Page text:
Researchers from Oregon Health & Science University demonstrated that ingesting THC while pregnant has the potential to disrupt the foetus’ development and have long-lasting effects on the offspring’s health.
Today, the preclinical study was released in the Clinical Epigenetics journal.
THC, or delta-9-tetrahydrocannabinol, is the primary psychoactive component of cannabis, which is becoming more widely used and accessible in the United States. Pregnant women are increasingly using cannabis, particularly in the first trimester when the foetus is most susceptible to environmental exposures, to alleviate typical symptoms like morning sickness. However, due in part to a dearth of safety data, it is still unclear what impact prenatal cannabis usage may have on foetal development. The purpose of this study was to determine any potential long-term effects of THC consumption on health.
Researchers at OHSU discovered that exposure to THC during pregnancy changed the placental and foetal epigenome, which includes the chemical alterations to DNA that control gene expression and regulation by directing genes what, where, and when to do something. Additionally, scientists discovered that these modifications to gene regulation and expression are consistent with those observed in a number of prevalent neurobehavioral disorders, including autism spectrum disorder.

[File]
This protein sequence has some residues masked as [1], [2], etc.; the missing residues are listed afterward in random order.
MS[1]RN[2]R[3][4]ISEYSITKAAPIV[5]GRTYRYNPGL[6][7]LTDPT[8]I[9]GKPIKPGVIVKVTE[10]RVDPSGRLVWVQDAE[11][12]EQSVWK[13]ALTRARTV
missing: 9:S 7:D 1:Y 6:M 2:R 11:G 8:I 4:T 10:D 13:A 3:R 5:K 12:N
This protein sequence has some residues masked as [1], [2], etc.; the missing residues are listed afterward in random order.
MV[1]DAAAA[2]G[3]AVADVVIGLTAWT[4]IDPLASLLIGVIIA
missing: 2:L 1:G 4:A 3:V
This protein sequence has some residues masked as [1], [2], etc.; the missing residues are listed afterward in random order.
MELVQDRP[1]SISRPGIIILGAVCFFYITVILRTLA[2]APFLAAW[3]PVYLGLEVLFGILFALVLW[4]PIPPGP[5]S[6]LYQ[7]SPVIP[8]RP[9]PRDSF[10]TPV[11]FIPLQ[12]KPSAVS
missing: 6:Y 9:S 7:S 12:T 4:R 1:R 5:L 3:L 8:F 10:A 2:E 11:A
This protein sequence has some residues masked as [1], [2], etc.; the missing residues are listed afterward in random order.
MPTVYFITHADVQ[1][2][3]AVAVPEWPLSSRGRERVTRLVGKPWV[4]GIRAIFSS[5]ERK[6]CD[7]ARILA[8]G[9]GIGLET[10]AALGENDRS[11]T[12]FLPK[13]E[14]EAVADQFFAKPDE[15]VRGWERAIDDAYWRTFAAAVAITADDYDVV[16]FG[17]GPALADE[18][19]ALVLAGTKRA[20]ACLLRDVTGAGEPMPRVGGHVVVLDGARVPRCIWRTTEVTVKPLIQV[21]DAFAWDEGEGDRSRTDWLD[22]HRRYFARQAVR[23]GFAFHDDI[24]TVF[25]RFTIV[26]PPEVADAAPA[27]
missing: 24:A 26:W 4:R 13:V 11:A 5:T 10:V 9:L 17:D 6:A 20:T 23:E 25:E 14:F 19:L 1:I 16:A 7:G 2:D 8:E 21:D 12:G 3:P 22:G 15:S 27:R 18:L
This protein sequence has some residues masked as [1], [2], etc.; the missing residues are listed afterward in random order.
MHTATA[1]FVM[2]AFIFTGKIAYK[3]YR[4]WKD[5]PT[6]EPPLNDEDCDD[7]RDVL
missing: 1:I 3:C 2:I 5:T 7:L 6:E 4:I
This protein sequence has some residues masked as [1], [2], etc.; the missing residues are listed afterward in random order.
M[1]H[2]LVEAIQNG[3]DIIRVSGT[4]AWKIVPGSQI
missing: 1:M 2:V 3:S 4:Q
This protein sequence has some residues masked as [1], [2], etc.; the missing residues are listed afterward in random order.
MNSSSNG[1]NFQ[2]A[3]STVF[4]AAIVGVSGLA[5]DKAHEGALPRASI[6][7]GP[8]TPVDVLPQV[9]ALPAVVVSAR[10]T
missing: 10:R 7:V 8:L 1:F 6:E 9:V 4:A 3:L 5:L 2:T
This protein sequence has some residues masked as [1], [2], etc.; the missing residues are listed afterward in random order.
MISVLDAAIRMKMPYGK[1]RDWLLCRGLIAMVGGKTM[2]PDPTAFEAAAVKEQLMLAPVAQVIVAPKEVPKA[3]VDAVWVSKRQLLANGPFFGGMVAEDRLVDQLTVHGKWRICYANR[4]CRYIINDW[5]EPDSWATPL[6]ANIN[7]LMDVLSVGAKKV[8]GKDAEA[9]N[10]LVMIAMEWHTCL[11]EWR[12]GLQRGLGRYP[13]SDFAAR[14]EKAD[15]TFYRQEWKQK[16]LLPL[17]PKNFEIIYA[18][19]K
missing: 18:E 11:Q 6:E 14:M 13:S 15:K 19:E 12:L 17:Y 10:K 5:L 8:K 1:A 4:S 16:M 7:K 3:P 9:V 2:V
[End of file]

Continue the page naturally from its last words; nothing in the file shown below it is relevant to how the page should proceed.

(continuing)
Researchers used nonhuman monkeys in a model and tested the effects of THC to a group that received a placebo. Researchers specifically examined the epigenetic modifications in the placenta, the tissue disc that joins the umbilical cord and uterus, the foetal lung, brain, and heart, as well as other important sites that suggest good prenatal development.
Analyses of these regions revealed that THC exposure changed the epigenome, which is the mechanism by which the data contained in a gene is converted into a function or perceptible feature.
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